Economists at this week’s 2017 Oklahoma Economic Outlook Conference held by Oklahoma State University in Oklahoma City offered optimism about the future of the state’s energy industry. They indicated the recent increase in energy prices should lead employment in the energy sector to stabilize and increase slightly in the coming year.
“Oil prices have rebounded from their recent lows with the rebalancing of oil demand and supply,” said Dan Rickman, OSU Economist and Regents Professor of Economics and Oklahoma Gas and electric Services Chair in Regional Economic Analysis.
“Increased supply responses by oil producers to further price increases though will cause oil prices to stay within a narrow range near the current level in the upcoming year,” he cautioned. Still, Rickman projected that the end of the slide in energy will turn Oklahoma’s economy onto a path of growth.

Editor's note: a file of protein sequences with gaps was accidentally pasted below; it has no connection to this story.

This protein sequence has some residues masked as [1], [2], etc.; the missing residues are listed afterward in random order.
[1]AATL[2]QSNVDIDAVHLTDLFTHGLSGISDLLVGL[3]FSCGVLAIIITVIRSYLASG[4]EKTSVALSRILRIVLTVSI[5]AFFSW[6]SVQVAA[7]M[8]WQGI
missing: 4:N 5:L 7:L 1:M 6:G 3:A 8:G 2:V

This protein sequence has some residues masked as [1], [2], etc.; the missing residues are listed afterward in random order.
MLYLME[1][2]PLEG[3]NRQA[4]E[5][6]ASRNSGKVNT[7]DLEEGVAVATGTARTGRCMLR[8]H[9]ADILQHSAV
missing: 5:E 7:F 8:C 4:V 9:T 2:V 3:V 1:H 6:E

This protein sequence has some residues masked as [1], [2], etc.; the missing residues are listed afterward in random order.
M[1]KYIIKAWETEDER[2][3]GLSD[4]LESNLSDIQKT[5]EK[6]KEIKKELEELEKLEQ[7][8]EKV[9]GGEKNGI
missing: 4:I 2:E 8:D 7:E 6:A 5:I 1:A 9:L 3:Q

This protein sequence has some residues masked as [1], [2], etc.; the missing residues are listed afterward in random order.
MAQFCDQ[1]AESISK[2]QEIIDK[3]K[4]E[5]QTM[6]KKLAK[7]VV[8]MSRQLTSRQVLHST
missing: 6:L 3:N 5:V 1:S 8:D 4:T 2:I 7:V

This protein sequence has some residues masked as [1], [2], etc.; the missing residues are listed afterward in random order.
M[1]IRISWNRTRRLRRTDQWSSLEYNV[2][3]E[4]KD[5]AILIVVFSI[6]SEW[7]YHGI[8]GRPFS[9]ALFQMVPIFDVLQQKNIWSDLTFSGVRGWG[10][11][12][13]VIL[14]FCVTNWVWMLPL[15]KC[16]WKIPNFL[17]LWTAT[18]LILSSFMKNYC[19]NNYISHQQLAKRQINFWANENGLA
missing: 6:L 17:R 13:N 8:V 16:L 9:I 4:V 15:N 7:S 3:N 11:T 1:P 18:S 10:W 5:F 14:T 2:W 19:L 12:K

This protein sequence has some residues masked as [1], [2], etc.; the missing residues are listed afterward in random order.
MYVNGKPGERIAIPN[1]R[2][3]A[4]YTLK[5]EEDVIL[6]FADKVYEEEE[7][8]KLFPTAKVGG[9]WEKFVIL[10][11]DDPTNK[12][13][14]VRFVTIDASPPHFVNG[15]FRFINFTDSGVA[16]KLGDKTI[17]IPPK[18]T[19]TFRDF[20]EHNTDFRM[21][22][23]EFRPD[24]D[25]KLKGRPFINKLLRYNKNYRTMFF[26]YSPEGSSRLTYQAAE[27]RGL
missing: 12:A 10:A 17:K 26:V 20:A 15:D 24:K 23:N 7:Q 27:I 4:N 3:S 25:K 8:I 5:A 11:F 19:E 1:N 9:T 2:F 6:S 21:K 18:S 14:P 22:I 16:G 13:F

As for other sectors of employment in Oklahoma, Rickman believes the strongest growth will be in construction, educational services and leisure and hospitality services. He said there will likely be continued employment losses for the manufacturing sectors though by smaller numbers than in the previous year.
The level of total non-farm Oklahoma employment in 2017 is expected to average 0.4 percent higher than 2016, which would put it back on par with the average level of 2015. However, this is still well below the expected national employment growth of 1.2 percent.
Rickman said the strongest growth is forecast for the Oklahoma City metropolitan area followed by the Tulsa area. Otherwise, employment expected to continue to decline outside those two major metro areas.
The conference is hosted each December by the Center for Applied Economic Research in OSU’s Spears School of Business. This year’s conference, held at the Metro Technology Centers at the Springlake Campus in Oklahoma City, included presentations on the future of aerospace and its importance in Oklahoma. In addition, the featured speakers addressed national and state economic conditions.